Category: Professional Posters
Purpose: Ertapenem is a broad spectrum carbapenem antibiotic used in the setting of aerobic gram-negative infections. Recent shortages of intravenous (IV) fluids have resulted in healthcare systems converting administration of many medications from IV piggyback to IV push. Recently our institution transitioned ertapenem IV piggyback to IV push. Administering medications via IV push presents numerous advantages such as reduced material cost, improved workflow, and shorter time to first dose; however, increases in adverse drug reactions (ADRs) may occur. The purpose of this analysis was to evaluate the safety profile of ertapenem when administered as IV piggyback compared to IV push.
Methods: This IRB approved, single-center, retrospective study was performed at Brigham and Women’s Hospital in Boston, Massachusetts. The electronic health record was used to identify all patients receiving IV ertapenem therapy from April 1, 2017 through September 30, 2018. Patients ages 18 or older were included in the study if there was a documented administration of IV ertapenem. The major endpoints analyzed were IV site reactions including phlebitis and infiltration. For the presence of each ADR, the Naranjo Nomogram was utilized to assess the causality of the reactions to determine the likelihood of whether the event was caused by the medication itself or other factors, such as concomitant medications. Data is presented as means and standard deviations as well as percentages. Student’s t-test was used to compare means while the chi-squared test was used to compare nominal and categorical variables.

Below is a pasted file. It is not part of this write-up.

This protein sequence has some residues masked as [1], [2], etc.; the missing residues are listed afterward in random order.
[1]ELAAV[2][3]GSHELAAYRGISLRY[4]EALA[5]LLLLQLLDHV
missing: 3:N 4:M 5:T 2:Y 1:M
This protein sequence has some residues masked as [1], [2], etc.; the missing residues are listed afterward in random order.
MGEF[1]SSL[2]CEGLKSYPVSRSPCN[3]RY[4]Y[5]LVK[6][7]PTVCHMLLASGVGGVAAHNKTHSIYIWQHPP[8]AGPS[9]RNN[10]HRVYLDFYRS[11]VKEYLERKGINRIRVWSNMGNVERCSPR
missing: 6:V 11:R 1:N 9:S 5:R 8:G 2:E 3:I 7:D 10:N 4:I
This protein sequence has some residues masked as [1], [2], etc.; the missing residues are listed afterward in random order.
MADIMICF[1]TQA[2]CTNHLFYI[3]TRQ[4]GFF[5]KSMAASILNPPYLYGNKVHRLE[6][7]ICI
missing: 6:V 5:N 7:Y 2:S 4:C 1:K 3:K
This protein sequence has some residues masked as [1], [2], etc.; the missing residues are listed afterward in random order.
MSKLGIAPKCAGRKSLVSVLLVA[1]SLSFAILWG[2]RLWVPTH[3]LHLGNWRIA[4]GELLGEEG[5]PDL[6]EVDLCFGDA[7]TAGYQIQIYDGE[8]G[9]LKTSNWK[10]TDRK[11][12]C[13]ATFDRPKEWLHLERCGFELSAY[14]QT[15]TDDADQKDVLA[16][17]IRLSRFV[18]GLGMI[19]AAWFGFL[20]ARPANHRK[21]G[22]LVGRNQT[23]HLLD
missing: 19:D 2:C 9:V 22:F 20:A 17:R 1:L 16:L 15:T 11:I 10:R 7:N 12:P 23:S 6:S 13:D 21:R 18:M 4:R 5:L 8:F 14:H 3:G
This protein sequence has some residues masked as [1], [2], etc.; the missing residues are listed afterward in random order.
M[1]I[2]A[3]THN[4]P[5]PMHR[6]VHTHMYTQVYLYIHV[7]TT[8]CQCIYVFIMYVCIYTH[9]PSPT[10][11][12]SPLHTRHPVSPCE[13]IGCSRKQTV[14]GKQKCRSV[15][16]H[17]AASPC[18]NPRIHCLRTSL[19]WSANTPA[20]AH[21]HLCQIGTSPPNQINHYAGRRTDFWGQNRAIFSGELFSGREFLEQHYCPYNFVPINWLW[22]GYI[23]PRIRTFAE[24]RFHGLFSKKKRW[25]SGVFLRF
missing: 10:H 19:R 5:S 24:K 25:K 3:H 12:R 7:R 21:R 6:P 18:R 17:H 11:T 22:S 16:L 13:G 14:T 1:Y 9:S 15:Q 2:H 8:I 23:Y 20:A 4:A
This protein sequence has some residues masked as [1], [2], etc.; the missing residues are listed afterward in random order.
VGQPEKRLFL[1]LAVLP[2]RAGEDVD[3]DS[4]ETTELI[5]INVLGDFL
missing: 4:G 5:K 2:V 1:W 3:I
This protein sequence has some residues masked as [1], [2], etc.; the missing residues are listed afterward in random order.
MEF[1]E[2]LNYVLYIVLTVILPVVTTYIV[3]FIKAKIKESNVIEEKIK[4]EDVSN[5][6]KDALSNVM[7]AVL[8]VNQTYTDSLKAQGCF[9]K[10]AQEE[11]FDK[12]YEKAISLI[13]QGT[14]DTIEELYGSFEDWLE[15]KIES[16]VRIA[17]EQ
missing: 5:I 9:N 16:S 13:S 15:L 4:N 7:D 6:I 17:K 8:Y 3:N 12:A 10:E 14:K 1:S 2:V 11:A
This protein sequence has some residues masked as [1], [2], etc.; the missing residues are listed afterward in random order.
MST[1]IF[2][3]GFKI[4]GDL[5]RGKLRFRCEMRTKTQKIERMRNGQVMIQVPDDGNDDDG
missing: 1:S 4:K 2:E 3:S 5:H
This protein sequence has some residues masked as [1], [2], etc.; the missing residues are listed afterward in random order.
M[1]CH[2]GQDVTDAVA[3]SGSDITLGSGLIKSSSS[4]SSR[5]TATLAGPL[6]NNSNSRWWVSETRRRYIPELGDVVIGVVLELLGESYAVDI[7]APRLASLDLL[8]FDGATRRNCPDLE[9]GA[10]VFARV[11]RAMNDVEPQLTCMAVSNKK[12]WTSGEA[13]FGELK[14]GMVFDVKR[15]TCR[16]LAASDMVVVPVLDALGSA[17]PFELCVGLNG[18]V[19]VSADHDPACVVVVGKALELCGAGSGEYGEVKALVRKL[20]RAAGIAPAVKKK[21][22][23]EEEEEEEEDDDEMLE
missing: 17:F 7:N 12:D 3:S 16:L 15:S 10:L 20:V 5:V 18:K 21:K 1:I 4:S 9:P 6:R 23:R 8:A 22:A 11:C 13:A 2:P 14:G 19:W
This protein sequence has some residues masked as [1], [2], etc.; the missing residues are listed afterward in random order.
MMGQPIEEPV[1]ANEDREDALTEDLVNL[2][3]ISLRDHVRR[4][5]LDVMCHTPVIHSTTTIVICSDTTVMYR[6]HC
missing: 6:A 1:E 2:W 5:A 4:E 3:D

Results: To date, 602 administrations from 174 patients have been analyzed: 283 administrations (92 patients) in the IV push group and 319 administrations (82 patients) in the IV piggyback group. In the IV push cohort there were 255 1000 milligram doses as compared to 262 in the IV piggyback cohort (90.11% vs 82.13%; p-value 0.005). The remaining doses were all 500 mg. The number of IV site reactions was 14 compared to 8 in the IV push versus IV piggyback group, respectively (4.95% vs. 2.51%; p-value 0.11). Nine patients in the IV push cohort experienced infusion site reactions compared to 7 patients in the IV piggyback cohort (3.18% vs 2.19%; p-value 0.45). Eleven (78.57%) of the events in the IV push group were deemed “possible”, 2 (14.29%) deemed “doubtful” while the remaining event was considered “probable” per the Naranjo Nomogram. Of the events in the IV piggyback group, all 8 (100%) were found to be “possible” per the Naranjo Nomogram.
Conclusion: The administration of IV push ertapenem showed similar rates of infusion site reactions compared to IV piggyback on a per administration basis and the infusion site reaction event rate per patient was comparable. Therefore, IV push appears to be a safe and viable method of ertapenem administration as compared to IV piggyback.